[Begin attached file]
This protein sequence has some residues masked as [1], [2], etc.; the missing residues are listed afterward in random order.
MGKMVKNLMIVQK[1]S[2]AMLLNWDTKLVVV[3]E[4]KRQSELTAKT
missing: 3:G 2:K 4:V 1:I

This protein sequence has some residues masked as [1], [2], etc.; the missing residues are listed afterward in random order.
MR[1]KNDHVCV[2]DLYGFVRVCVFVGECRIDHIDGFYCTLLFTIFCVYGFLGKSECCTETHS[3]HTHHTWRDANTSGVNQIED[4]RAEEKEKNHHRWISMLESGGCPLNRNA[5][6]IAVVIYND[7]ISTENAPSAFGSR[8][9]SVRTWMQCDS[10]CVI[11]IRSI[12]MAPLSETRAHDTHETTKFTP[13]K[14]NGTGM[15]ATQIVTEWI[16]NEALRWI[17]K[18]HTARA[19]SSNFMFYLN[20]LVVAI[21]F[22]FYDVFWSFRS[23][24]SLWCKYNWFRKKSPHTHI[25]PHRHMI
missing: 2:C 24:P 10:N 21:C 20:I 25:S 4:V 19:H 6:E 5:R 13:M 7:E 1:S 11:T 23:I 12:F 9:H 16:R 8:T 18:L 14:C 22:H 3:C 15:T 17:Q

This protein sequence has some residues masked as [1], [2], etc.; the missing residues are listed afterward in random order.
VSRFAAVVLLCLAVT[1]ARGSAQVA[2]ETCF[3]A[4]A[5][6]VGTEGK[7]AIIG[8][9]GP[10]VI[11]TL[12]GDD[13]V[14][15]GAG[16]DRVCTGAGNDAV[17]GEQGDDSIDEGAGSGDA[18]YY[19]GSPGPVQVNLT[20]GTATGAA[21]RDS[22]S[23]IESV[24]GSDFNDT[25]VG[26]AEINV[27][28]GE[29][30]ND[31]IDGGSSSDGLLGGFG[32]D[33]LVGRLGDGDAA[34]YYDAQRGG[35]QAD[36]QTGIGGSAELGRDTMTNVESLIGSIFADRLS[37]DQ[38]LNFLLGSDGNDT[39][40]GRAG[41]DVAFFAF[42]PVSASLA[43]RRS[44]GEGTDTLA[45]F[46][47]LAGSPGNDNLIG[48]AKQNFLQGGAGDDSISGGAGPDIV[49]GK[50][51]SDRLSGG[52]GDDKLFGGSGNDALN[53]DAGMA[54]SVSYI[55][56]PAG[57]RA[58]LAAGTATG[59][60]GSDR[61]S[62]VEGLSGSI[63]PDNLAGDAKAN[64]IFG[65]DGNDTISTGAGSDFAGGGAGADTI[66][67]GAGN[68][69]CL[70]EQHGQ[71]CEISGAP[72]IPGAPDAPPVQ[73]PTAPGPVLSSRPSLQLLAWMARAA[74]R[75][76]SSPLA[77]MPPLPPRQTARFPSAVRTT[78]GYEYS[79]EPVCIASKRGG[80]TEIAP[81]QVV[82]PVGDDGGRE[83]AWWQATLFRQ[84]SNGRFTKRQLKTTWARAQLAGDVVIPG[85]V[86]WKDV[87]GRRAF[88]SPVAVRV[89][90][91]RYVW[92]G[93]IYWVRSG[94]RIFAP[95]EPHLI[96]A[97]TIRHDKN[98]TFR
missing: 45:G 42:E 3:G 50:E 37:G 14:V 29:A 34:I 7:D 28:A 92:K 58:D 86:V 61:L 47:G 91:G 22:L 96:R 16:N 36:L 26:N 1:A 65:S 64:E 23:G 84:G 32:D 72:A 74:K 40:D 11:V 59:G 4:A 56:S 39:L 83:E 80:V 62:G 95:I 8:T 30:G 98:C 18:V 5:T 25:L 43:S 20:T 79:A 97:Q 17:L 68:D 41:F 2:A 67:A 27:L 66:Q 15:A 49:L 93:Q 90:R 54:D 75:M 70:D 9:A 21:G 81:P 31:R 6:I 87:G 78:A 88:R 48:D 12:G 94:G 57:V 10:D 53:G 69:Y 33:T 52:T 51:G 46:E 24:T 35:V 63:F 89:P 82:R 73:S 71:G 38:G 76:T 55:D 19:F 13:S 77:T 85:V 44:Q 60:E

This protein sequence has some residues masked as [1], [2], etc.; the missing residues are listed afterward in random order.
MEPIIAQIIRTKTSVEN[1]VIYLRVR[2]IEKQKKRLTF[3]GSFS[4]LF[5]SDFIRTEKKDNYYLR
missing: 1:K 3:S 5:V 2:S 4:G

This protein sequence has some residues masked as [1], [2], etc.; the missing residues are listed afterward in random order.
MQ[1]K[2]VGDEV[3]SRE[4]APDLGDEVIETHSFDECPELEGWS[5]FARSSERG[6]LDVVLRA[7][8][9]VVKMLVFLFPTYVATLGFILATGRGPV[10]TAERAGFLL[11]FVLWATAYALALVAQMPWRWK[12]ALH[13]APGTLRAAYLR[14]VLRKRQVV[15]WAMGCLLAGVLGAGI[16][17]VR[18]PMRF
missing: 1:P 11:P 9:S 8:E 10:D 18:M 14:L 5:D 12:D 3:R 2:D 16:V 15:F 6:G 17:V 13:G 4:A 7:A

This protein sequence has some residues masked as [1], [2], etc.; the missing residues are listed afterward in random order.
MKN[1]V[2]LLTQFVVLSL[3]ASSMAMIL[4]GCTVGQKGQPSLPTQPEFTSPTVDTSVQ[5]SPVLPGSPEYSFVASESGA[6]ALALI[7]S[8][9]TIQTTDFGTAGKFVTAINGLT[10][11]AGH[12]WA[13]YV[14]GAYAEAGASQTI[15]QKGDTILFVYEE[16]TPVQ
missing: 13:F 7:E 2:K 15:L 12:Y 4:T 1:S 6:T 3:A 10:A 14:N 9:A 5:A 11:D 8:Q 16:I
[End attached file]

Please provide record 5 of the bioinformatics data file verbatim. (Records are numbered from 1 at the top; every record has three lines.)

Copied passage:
This protein sequence has some residues masked as [1], [2], etc.; the missing residues are listed afterward in random order.
MQ[1]K[2]VGDEV[3]SRE[4]APDLGDEVIETHSFDECPELEGWS[5]FARSSERG[6]LDVVLRA[7][8][9]VVKMLVFLFPTYVATLGFILATGRGPV[10]TAERAGFLL[11]FVLWATAYALALVAQMPWRWK[12]ALH[13]APGTLRAAYLR[14]VLRKRQVV[15]WAMGCLLAGVLGAGI[16][17]VR[18]PMRF
missing: 1:P 11:P 9:S 8:E 10:D 18:M 14:L 5:D 12:D 3:R 2:D 16:V 15:F 6:G 17:V 13:G 4:A 7:A